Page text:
Court Discusses Use of Prior Acts as Background Evidence in Employment Discrimination Cases

In Lyons v. New York Life Insurance Company, 2021 WL 1405602 (S.D.N.Y., 2021), an employment discrimination case, the court granted plaintiff’s motion to compel certain discovery from defendant.

In sum, plaintiff – who worked as a Long-Term Care Consultant (LTCC) – asserts claims for gender and age discrimination and retaliation, as well as for unequal pay, under federal and state law. She alleges, inter alia, that

she was paid less than similarly situated male LTCCs; received unwarranted negative evaluations which worse-performing, younger, male LTCCs did not receive; was passed over for a promotion in favor of a younger, female employee with worse performance than Lyons; was denied certain assignments in favor of worse-performing male LTCCs; and was terminated discriminatorily and in retaliation for complaints of disparate treatment. [Citations omitted; cleaned up.]

Plaintiff sought records containing comparative performance and disciplinary data for all of defendant’s LTCC’s between 2015 and July 30, 2019. Defendant provided plaintiff with such data for the period between 2017 and the end of 2018 (three months after plaintiff was terminated), but argued that pre-2017 information was irrelevant, since the statutes of limitations for plaintiff’s discrimination and retaliation claims preclude liability for any acts before 2017, and post-termination events are irrelevant to any aspect of her claims.

Plaintiff responded

that 2015 data are relevant because, in 2015, NY Life first retaliated against her for complaining “about new male hires being paid more for doing the same work as” her. She also argues that 2015 to 2016 data about comparator LTCCs are relevant to showing that she was discriminated and retaliated against in 2017 and thereafter, as performance and disciplinary data could reflect whether she was treated differently than similarly situated younger or male LTCCs. As to 2019 information, Lyons argues that two older LTCCs were terminated in 2019, purportedly because their positions were “eliminated,” but that two new LTCCs were then hired to replace them, and that LTCC data during the periods leading up to their termination may shed light on NY Life’s treatment of these other older employees. Accordingly, she seeks LTCC data not only for the 2017 to 2018 period already produced, but also for 2015 to 2016 and the first half of 2019. [Citation omitted.]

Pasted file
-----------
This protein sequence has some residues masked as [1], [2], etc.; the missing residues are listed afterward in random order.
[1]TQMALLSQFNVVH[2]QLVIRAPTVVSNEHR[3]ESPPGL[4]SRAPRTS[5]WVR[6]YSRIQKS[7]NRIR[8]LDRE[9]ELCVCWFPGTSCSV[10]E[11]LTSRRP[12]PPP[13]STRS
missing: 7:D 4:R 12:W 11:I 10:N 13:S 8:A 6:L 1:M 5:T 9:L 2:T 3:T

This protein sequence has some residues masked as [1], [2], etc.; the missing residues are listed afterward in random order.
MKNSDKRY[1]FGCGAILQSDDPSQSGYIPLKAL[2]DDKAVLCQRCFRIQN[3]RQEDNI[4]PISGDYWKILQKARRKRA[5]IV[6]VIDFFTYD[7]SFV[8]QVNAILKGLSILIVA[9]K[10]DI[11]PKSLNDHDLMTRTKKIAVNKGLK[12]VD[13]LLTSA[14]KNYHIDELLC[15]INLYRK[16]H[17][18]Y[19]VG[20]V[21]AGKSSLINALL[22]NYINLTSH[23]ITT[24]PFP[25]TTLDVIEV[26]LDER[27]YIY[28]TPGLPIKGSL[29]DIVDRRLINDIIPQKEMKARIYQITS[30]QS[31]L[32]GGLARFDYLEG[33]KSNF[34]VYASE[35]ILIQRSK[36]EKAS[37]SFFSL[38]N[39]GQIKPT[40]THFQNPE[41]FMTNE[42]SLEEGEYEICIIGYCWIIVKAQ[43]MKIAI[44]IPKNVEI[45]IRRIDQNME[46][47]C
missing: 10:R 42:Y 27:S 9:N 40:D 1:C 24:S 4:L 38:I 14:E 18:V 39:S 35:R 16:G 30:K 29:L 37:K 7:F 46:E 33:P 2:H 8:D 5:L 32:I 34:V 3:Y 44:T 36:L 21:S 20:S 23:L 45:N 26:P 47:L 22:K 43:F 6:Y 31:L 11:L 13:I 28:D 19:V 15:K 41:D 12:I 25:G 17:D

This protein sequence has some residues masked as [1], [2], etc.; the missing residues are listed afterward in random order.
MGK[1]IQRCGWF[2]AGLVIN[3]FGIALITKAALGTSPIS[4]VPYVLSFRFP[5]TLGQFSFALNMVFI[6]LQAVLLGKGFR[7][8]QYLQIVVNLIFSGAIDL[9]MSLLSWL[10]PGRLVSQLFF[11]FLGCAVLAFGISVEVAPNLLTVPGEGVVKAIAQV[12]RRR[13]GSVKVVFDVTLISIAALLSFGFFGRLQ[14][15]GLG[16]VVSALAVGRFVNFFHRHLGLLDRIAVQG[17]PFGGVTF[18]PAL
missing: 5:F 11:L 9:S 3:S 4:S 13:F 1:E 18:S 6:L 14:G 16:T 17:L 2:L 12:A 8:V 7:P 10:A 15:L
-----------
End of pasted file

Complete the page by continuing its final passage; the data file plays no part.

Resolving this issue, the court explained:

As to pre-2017 information, NY Life’s statute-of-limitations argument is incorrect. It is well established that “expiration of the limitations period does not bar ‘an employee from using [ ] prior acts as background evidence in support of a timely claim.’ ” Davis-Garett v. Urb. Outfitters, Inc., 921 F.3d 30, 42 (2d Cir. 2019) (quoting Nat’l R.R. Passenger Corp. v. Morgan, 536 U.S. 101, 113 (2002)). NY Life’s response that such uses are limited to hostile-work-environment claims involving the continuing-violations doctrine is meritless. See NYL Resp. at 3 n.6. “Courts in this Circuit have repeatedly held that even when the continuing violation theory does not apply, a plaintiff may seek discovery as to time-barred incidents ….” Deveer v. Gov’t Emps. Ins. Co., No. 07 Civ. 4437 (JS) (AKT), 2008 WL 11449323, at *2 (E.D.N.Y. May 30, 2008) (collecting cases); see Govia v. Century 21, Inc., 140 F. Supp. 2d 323, 325 (S.D.N.Y. 2001) (finding no basis for application of continuing-violations doctrine but holding that plaintiff “may still seek discovery regarding the alleged incidents that occurred before” timely claims accrued); see also Deluca v. Sirius XM Radio, Inc., No. 12 Civ. 8239 (TPG), 2016 WL 3034332, at *1–2 (S.D.N.Y. May 27, 2016) (under the “liberal civil discovery rules” appropriate for employment-discrimination cases, plaintiff was entitled to discovery regarding pay disparities outside the statute of limitations). In fact, contrary to NY Life’s attempt to distinguish it, the Second Circuit’s decision in Davis-Garett specifically held that background evidence is admissible “even with respect to a claim of discrete discriminatory or retaliatory acts,” 921 F.3d at 42 (emphasis added), after separately discussing its relevance in the context of continuing violations, id.

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